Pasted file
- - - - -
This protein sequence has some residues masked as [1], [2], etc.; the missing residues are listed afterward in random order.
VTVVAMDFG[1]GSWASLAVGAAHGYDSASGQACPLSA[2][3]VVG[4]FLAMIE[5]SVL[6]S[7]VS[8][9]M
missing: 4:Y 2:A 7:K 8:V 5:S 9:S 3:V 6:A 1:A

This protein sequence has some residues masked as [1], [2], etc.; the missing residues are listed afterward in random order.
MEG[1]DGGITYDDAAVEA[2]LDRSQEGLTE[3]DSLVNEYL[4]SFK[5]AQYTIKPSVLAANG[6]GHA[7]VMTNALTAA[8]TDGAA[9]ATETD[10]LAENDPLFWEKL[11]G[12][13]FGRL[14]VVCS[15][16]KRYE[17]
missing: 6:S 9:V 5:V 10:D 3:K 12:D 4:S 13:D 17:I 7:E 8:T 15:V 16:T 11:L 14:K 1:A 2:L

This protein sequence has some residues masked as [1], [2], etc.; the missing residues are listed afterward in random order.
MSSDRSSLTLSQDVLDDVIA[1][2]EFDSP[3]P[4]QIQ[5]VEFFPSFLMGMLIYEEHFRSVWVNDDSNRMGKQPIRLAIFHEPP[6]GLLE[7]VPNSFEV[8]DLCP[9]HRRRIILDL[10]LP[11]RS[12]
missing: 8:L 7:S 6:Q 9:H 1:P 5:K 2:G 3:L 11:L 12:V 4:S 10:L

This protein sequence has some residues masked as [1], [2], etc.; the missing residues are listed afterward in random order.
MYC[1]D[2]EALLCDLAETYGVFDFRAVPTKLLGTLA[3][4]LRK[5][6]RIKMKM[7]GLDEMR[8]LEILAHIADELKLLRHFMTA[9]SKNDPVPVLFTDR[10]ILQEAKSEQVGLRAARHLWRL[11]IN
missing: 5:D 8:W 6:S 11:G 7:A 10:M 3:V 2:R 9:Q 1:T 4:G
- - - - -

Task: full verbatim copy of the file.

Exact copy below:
This protein sequence has some residues masked as [1], [2], etc.; the missing residues are listed afterward in random order.
VTVVAMDFG[1]GSWASLAVGAAHGYDSASGQACPLSA[2][3]VVG[4]FLAMIE[5]SVL[6]S[7]VS[8][9]M
missing: 4:Y 2:A 7:K 8:V 5:S 9:S 3:V 6:A 1:A

This protein sequence has some residues masked as [1], [2], etc.; the missing residues are listed afterward in random order.
MEG[1]DGGITYDDAAVEA[2]LDRSQEGLTE[3]DSLVNEYL[4]SFK[5]AQYTIKPSVLAANG[6]GHA[7]VMTNALTAA[8]TDGAA[9]ATETD[10]LAENDPLFWEKL[11]G[12][13]FGRL[14]VVCS[15][16]KRYE[17]
missing: 6:S 9:V 5:V 10:D 3:K 12:D 4:S 13:D 17:I 7:E 8:T 15:V 16:T 11:L 14:K 1:A 2:L

This protein sequence has some residues masked as [1], [2], etc.; the missing residues are listed afterward in random order.
MSSDRSSLTLSQDVLDDVIA[1][2]EFDSP[3]P[4]QIQ[5]VEFFPSFLMGMLIYEEHFRSVWVNDDSNRMGKQPIRLAIFHEPP[6]GLLE[7]VPNSFEV[8]DLCP[9]HRRRIILDL[10]LP[11]RS[12]
missing: 8:L 7:S 6:Q 9:H 1:P 5:K 2:G 3:L 11:L 12:V 4:S 10:L

This protein sequence has some residues masked as [1], [2], etc.; the missing residues are listed afterward in random order.
MYC[1]D[2]EALLCDLAETYGVFDFRAVPTKLLGTLA[3][4]LRK[5][6]RIKMKM[7]GLDEMR[8]LEILAHIADELKLLRHFMTA[9]SKNDPVPVLFTDR[10]ILQEAKSEQVGLRAARHLWRL[11]IN
missing: 5:D 8:W 6:S 11:G 7:A 10:M 3:V 2:R 9:Q 1:T 4:G